DISCLAIMER - I write this not as a slight against the service which at the moment seems very fashionable.
I also write this having already given up on the frustrating experience I encountered while on couchsurfing.com. It didn't matter how many I hosted, my profile never seemed good enough to just be able to find myself a host for myself when I needed the service.
The system after all was based on goodwill, I thought I had plenty of it in the bank.
The odd thing is, because rejection is so high, travellers would send multiple emails to would be hosts to maximise their chances of being accepted. On the flip-side, hosts would get upset on one level or another at not enjoying a personalised handcrafted digital mail. Hosts would deliberately leave breadcrumbs in their profiles to make sure travellers read their profiles and if you made a single mistake you can be rejected again.
I know, I also did this, people just do not read profiles, and they head for the most obvious button to click that grants them access to your house with minimum of pain.
I grew sick of the rejections from hosts when I wanted to travel and ran out of patience with the constant ignorant requests from travellers. I quit this year after being on the site since 2007. By the way, I can't 'delete' my account, I can only 'deactivate' it.
Along comes Airbnb and I thought, 'Ah, money is involved, things will be different". I signed up in July 2016, I'm quitting the service as a host in August 1016.
After the third request from Airbnbers to provide a discount I thought, 'fuck this'.
Things on Airbnb.com were certainly different compared to Couchsurfing.com
I just don't understand where Airbnbers come from because:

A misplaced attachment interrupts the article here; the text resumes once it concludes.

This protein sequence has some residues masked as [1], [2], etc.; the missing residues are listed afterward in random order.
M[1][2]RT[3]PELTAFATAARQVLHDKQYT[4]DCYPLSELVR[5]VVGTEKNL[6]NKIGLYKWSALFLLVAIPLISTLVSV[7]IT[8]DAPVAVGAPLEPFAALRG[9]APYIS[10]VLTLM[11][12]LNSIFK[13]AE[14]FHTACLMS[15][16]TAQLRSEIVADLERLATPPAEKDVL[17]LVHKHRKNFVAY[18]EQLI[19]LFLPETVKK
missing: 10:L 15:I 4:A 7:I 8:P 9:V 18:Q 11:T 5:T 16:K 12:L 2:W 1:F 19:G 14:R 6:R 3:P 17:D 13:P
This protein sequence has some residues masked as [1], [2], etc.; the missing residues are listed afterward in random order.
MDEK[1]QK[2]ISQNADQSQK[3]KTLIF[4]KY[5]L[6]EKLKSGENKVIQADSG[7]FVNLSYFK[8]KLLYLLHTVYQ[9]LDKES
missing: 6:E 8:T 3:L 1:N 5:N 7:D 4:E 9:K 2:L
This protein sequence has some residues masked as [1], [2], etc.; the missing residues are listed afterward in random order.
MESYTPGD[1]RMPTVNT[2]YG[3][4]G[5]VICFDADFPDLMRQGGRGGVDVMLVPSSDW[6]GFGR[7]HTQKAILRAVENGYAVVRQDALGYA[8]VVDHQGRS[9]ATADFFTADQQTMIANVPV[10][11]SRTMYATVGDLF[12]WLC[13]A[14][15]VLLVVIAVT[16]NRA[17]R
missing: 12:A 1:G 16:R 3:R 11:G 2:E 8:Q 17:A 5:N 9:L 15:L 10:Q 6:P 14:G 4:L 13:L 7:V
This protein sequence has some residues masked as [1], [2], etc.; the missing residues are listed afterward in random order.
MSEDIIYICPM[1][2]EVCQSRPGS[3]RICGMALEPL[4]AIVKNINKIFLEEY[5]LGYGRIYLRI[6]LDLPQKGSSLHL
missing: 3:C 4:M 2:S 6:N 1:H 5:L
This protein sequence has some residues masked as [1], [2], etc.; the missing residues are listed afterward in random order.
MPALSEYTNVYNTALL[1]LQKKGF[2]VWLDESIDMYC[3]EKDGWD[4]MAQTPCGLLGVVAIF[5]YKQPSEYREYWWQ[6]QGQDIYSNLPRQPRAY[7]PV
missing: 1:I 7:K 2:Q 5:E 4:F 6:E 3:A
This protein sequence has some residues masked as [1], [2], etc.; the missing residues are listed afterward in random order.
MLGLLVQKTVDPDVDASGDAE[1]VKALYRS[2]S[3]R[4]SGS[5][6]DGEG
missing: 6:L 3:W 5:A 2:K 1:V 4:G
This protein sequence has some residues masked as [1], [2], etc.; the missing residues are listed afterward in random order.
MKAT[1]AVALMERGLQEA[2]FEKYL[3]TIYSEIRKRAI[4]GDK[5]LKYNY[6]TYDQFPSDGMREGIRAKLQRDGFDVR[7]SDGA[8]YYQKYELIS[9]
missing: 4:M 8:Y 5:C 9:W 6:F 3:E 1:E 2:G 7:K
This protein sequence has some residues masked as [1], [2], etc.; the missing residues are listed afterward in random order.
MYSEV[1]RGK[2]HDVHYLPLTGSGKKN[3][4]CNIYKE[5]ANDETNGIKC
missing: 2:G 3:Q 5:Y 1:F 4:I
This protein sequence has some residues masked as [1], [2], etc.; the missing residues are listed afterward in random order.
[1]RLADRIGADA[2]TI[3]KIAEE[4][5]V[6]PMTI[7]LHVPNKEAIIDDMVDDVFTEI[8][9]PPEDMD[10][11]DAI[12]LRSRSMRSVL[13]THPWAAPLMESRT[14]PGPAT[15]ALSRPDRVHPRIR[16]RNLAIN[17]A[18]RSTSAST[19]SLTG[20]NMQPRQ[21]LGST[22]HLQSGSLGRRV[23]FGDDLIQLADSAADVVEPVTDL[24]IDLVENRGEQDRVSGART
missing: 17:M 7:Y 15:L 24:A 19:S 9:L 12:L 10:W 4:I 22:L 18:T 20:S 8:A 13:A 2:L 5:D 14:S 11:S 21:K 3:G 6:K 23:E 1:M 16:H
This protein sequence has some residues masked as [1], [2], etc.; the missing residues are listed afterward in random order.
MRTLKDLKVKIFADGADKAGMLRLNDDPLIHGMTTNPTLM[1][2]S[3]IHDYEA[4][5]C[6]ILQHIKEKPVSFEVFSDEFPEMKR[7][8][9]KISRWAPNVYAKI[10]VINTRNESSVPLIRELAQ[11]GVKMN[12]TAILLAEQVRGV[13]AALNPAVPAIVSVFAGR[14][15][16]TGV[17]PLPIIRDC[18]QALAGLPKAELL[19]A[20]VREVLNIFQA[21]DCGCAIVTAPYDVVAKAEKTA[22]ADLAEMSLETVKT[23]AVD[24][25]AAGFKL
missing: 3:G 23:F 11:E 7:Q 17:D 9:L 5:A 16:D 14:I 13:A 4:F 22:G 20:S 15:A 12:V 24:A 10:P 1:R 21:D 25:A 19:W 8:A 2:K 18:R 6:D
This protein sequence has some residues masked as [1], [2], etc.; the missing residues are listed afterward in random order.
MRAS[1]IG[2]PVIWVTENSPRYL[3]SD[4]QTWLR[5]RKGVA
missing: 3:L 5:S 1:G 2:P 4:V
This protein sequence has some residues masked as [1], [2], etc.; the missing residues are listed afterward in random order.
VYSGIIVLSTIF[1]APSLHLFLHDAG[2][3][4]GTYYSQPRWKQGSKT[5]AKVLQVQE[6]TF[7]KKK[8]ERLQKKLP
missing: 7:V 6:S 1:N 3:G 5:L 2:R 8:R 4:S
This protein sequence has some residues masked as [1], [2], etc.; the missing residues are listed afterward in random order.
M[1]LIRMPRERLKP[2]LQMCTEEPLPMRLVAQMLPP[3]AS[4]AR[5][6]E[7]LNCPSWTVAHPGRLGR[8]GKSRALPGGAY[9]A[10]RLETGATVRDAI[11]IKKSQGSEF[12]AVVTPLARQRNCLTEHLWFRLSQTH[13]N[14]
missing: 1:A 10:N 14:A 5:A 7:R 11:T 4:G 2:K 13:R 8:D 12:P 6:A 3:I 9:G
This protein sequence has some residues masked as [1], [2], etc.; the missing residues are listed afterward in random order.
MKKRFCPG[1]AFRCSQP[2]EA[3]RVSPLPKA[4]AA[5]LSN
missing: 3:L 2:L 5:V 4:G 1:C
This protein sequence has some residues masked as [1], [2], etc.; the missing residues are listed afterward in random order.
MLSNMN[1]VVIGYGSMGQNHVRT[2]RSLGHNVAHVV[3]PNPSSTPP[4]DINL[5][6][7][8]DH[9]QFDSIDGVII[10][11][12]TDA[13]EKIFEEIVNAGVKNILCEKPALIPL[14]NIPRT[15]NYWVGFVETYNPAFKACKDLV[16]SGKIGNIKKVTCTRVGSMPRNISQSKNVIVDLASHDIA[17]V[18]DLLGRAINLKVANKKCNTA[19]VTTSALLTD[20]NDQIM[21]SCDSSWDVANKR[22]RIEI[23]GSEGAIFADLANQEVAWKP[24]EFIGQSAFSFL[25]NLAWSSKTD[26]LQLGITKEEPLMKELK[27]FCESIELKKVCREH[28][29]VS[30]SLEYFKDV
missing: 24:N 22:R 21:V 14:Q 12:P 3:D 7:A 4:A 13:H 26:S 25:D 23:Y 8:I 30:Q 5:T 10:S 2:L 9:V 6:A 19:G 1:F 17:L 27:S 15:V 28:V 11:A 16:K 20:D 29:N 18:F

- Hotels are always more expensive, so you're saving money compared to using them, even though the quality of service is so much more (article regarding Airbnb in HK - Hong Kong hoteliers may become vocal opponents of Airbnb).
- There are smaller (safer and with established services) hotels that are equal to some random Airbnb host.
- There are also other Airbnbs that are cheaper than mine, but aren't private (in many cases).
- I offered a discount at the weekly (10%) and monthly (15%) levels (this was after the first request for a discount) thinking I had done something wrong and now I entered this game/lie of raising the price in order to provide a discount therefore a perception that people were getting a good deal now if they booked with me).
These things apparently aren't enough, the price needed to be even lower and whatever attributes that attracted people to my apartment were, aren't really a selling point, it's actually a starting point to enquire and claim a discount for it. Cheapskates will be cheapskates.
The thing is, I didn't do Airbnb for a profit, I did it to make the rent and because I'm open minded, I am not one of the professional renters in Hong Kong that are creating a business on top of the Airbnb platform. I was just someone open minded enough to share my modest and well located apartment in order for people to help me make rent.
I'm British, I don't haggle, it's not in my DNA, I just move on and find something else if all I'm going to do is work on price.
In Hong Kong, you build up a relationship with those you perform transactions with before even considering the discount, this notion will not work on Airbnb. It's also alien to me to ask if nothing has been established, you know something like trust, or a long term relationship.
Just asking for a discount upfront means nothing. Whats the point of setting a price in the first place only for it to be ignored? The worst part would be then allowing the cheapskates into my house that they don't value for whatever their stay would be.
I remember, my dad dealing with suppliers to his hotel, his hotel always paid cash on the day, with that itself there's nothing special, but compared to other hotels in the same town who would pay with credit or at the end of the month. Since they paid on delivery, they gave his hotel a discount. I could understand giving a discount for repeat travellers, but the chances of that are slim, especially when everybody is operating on price alone.
So for me, instead of the overhead of dealing with multiple requests and discussing prices while travellers were completely ignoring the prices I had already set, I've decided on getting a stable long term room mate again for simplicities sake. Forgive for taking all this personally, but I thought that was part of the appeal. Forget being a host on Airbnb, it literally isn't worth it.